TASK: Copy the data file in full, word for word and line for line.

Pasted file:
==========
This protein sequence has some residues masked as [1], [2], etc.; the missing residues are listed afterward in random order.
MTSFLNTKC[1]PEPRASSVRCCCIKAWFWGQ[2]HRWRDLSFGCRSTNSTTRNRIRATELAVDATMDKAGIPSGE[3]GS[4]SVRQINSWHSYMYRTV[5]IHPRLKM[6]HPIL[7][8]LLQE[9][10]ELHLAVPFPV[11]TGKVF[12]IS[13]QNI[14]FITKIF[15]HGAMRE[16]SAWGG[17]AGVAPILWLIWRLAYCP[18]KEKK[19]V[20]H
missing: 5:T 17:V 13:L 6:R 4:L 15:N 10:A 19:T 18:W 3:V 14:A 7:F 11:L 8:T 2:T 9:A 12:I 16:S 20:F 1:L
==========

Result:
This protein sequence has some residues masked as [1], [2], etc.; the missing residues are listed afterward in random order.
MTSFLNTKC[1]PEPRASSVRCCCIKAWFWGQ[2]HRWRDLSFGCRSTNSTTRNRIRATELAVDATMDKAGIPSGE[3]GS[4]SVRQINSWHSYMYRTV[5]IHPRLKM[6]HPIL[7][8]LLQE[9][10]ELHLAVPFPV[11]TGKVF[12]IS[13]QNI[14]FITKIF[15]HGAMRE[16]SAWGG[17]AGVAPILWLIWRLAYCP[18]KEKK[19]V[20]H
missing: 5:T 17:V 13:L 6:R 4:L 15:N 10:A 19:T 18:W 3:V 14:A 7:F 11:L 8:T 2:T 9:A 12:I 16:S 20:F 1:L